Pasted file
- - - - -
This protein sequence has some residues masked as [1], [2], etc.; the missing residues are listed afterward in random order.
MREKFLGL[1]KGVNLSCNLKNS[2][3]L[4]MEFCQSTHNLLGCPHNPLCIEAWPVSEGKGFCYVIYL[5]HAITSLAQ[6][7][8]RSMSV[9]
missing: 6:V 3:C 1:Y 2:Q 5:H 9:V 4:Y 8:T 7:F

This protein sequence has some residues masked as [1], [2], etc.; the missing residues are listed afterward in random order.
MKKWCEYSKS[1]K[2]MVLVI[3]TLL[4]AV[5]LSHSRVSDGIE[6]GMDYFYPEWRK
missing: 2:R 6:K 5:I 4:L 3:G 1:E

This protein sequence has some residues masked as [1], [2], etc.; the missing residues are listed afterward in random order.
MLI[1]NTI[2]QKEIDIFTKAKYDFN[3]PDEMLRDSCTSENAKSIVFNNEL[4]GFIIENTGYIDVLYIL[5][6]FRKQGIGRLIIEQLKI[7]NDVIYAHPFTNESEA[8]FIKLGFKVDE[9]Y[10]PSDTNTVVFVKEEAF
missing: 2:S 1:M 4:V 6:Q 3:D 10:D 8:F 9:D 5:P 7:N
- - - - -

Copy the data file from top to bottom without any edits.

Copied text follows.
This protein sequence has some residues masked as [1], [2], etc.; the missing residues are listed afterward in random order.
MREKFLGL[1]KGVNLSCNLKNS[2][3]L[4]MEFCQSTHNLLGCPHNPLCIEAWPVSEGKGFCYVIYL[5]HAITSLAQ[6][7][8]RSMSV[9]
missing: 6:V 3:C 1:Y 2:Q 5:H 9:V 4:Y 8:T 7:F

This protein sequence has some residues masked as [1], [2], etc.; the missing residues are listed afterward in random order.
MKKWCEYSKS[1]K[2]MVLVI[3]TLL[4]AV[5]LSHSRVSDGIE[6]GMDYFYPEWRK
missing: 2:R 6:K 5:I 4:L 3:G 1:E

This protein sequence has some residues masked as [1], [2], etc.; the missing residues are listed afterward in random order.
MLI[1]NTI[2]QKEIDIFTKAKYDFN[3]PDEMLRDSCTSENAKSIVFNNEL[4]GFIIENTGYIDVLYIL[5][6]FRKQGIGRLIIEQLKI[7]NDVIYAHPFTNESEA[8]FIKLGFKVDE[9]Y[10]PSDTNTVVFVKEEAF
missing: 2:S 1:M 4:V 6:Q 3:D 10:D 8:F 9:D 5:P 7:N